Figure 7 shows modal derivative (MD) and expansion mode (EM) vectors for first two mode shapes. The results are very similar for MD and EM vectors. These vectors show the sensitivity of a mode shape with respect to a modal amplitude. The vector names are given so that the first number represents the mode number for the linear mode-shape vector whose sensitivity is computed with respect to the modal amplitude of the mode number, which is given as the second number in the vector names. Hence, MD-1-1, MD-2-2, EM-1-1 and EM-2-2 show the sensitivity of a mode shape with respect to its own modal amplitude, whereas MD-1-2 and EM-1-2 illustrate the sensitivity of a mode shape with respect to another mode's modal amplitude. Since MD-2-1 and MD-1-2 are the same for static modal derivatives, only MD-1-2 results are shown here. This symmetry case is also valid for expansion modes (EMs), since they are also computed for static cases. MD-i-i and EM-i-i vectors have only axial displacements since their mode shapes are only in one lateral direction. On the other hand, MD-i-j and EM-i-j have only torsion motions, which represent the coupling between two lateral directions.
The first test was carried with static loads in the x direction. The applied force vectors are determined from the stiffness matrix (K), first mode shape Φ1 and amplification factor (λ) as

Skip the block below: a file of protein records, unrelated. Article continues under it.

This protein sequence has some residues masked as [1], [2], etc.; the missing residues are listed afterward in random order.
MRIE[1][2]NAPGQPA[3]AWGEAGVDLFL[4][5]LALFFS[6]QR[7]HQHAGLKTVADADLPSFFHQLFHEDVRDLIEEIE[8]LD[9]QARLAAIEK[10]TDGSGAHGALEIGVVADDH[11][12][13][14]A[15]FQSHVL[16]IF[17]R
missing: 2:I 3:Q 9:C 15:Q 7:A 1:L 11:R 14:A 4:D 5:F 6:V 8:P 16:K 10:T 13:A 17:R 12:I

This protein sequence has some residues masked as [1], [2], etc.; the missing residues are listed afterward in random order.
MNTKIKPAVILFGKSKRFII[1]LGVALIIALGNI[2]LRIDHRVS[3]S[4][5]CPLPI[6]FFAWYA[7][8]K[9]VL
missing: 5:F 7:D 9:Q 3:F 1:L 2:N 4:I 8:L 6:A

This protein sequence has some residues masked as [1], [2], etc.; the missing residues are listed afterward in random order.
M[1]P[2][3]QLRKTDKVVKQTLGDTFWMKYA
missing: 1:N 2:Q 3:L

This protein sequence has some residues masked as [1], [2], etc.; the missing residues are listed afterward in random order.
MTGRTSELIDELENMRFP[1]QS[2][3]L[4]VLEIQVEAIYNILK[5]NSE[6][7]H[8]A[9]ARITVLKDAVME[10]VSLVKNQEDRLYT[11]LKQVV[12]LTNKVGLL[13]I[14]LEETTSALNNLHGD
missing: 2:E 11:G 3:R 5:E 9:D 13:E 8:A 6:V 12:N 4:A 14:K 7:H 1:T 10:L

where mode shape Φ1 is normalized according to its maximum value.
Expansion mode shape and modal derivative results are the same for this test case; therefore they are given together in Table 3, which shows the tip displacements for the linear ROM without corrections (“Lin.”) and with modal derivative (“MD”) and expansion mode (“EM”) corrections and HAWC2 results. Modal derivative, expansion mode and linear ROM results are the same for lateral (x) deflections, since uncoupled mode shapes result in zero values in lateral-direction components (see Fig. 7) of modal derivative and expansion mode vectors. Linear ROM error in the x direction increases as the deflections increases, and the error is less than 5 % for deflections of 20 % beam length. Moreover the linear model cannot capture any axial (z) displacement, whereas correction factors work quite well. The axial (z) deflection is a secondary effect and is captured by corrections coming from modal derivatives and expansion modes, whereas the linear model estimates zero displacement in the z direction and 100 % error for all solutions. Modal derivative and expansion mode errors are increasing by deflections and are much larger than bending (x) direction errors. The two main sources of error in the secondary (z) direction are truncation errors coming from Eq. (2) and the error in the bending (x) direction, which is even amplified for secondary effects due to the formulation.
Figure 8 shows x and z (axial) positions of the structural nodes computed from HAWC2, linear ROM, MD and EM models for λ=2 and λ=3 load cases. The quadratic corrections capture the secondary effects all along the beam length.